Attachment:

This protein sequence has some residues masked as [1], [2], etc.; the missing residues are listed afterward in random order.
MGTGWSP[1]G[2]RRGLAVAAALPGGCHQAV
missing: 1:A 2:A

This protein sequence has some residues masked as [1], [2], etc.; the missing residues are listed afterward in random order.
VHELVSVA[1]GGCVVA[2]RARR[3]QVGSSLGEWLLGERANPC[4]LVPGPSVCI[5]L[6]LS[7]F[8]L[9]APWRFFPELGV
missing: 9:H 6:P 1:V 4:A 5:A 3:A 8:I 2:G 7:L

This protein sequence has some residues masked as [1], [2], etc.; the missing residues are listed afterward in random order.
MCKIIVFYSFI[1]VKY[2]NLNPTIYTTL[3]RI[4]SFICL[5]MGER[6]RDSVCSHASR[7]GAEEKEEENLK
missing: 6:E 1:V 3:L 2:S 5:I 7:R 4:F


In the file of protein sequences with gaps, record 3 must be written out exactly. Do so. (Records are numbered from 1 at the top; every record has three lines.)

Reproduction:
This protein sequence has some residues masked as [1], [2], etc.; the missing residues are listed afterward in random order.
MCKIIVFYSFI[1]VKY[2]NLNPTIYTTL[3]RI[4]SFICL[5]MGER[6]RDSVCSHASR[7]GAEEKEEENLK
missing: 6:E 1:V 3:L 2:S 5:I 7:R 4:F